Statistical analysis

To compare the two sets of data, Student’s t-test or two-sided Mann-Whitney U test was used. For a correlation analysis, the corre-lation coefficient (R) and regression analysis were used. Statistically significant results were assumed for which the probability value was less than 0.05.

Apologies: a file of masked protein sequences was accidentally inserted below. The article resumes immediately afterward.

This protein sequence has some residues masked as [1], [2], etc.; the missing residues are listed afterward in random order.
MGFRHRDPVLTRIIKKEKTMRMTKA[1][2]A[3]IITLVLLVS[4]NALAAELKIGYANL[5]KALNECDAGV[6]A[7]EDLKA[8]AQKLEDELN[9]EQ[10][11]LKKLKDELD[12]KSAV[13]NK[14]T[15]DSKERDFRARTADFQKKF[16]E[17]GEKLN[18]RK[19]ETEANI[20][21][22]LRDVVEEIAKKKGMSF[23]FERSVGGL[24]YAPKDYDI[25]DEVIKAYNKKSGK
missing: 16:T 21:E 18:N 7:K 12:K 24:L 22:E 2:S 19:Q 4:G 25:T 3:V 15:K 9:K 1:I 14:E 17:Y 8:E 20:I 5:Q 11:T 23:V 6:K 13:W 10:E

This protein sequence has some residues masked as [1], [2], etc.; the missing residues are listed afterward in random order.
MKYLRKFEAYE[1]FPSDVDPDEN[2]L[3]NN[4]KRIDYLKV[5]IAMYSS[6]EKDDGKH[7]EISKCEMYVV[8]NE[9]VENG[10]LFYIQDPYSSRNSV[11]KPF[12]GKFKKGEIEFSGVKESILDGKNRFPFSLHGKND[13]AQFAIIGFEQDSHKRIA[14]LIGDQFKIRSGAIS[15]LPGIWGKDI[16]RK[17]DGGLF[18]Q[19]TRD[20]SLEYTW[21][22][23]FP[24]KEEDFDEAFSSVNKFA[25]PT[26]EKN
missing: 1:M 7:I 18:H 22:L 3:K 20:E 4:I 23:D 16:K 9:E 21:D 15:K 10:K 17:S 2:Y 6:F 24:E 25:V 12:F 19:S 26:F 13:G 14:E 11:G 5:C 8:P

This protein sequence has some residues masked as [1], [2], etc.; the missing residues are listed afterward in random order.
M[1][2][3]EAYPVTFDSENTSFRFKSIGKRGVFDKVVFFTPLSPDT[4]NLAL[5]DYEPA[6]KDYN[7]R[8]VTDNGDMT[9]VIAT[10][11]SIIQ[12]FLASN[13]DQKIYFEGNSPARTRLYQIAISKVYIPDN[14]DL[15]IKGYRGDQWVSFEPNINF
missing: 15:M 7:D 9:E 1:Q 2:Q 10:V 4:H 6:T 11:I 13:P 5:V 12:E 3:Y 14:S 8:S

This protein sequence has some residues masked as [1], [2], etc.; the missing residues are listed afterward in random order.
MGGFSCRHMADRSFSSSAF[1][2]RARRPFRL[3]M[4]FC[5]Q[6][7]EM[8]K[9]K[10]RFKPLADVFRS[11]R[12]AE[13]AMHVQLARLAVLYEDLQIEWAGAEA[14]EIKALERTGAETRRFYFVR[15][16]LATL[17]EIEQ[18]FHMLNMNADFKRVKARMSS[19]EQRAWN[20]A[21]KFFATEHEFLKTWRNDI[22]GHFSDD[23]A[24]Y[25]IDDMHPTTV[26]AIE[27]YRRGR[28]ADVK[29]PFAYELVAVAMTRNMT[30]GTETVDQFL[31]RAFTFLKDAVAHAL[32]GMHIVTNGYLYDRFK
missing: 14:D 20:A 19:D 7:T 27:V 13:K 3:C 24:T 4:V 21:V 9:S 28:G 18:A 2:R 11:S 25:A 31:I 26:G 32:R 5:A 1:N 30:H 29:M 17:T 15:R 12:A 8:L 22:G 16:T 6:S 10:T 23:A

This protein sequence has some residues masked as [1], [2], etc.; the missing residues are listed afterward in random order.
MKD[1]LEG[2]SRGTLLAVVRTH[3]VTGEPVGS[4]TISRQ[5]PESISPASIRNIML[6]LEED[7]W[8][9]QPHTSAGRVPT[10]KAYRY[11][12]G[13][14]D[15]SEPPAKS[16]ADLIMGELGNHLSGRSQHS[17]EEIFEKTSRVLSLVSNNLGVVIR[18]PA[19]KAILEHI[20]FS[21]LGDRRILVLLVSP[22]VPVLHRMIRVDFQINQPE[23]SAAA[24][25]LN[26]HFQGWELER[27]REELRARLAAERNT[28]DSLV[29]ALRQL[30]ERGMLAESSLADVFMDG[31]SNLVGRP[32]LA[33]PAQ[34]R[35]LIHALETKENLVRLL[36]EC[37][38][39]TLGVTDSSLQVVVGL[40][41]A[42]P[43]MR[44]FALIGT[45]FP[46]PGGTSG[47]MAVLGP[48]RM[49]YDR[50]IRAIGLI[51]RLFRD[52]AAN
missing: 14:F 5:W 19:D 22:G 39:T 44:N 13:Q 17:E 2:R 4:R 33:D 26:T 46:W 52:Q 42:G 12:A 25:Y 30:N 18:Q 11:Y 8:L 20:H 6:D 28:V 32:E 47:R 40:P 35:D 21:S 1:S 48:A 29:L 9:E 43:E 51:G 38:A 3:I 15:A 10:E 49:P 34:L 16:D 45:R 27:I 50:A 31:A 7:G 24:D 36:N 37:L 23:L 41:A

There was no case of overt hypothyroidism within the whole analysed group. We did not notice abnormal values of fT3 or fT4. There were no significant differences in mean TSH, fT4, and fT3 levels in patients with and without MS (2.7 µIU/ml vs. 3.0 µIU/ml, 14.5 vs. 14.0 pmol/l, and 5.6 vs. 6.0 pmol/l, respectively; p > 0.05) (Fig. 1). There was no significant correlation between BMI SDS and TSH, fT4, or fT3 levels (R = 0.008; –0.04; –0.03, respectively; p > 0.05) (Fig. 2). In the group that met IDF criteria of MS (n = 25) only two (2/25, 8%) presented with TSH above the upper limit of the normal range. For comparison, in the group without MS elevated TSH was noticed in 18 (18/75, 24%) patients. Sub analysis performed for girls and boys revealed that among girls with MS two (2/14, 14%) presented with elevated TSH value vs. 11 (11/4524%) in the group without MS. In boys with MS no one presented with elevated TSH value vs. seven (7/30, 23%) in the group without MS. The differences were not significant. The maximal value of TSH (10.44 uIU/ml) was noticed in one boy without MS. Positive antithyroid autoantibodies (TPOAb and/or TGAb) were present in 11% of all patients: 2 patients (2/25, 8%) with MS (both girls, both with normal TSH) and 9 (9/75, 12%) without MS (2 with elevated TSH [boys only], seven with normal TSH [5 girls]). Elevated TSH was not associated with autoimmunity, and only two patients with higher TSH were positive for antithyroid antibodies.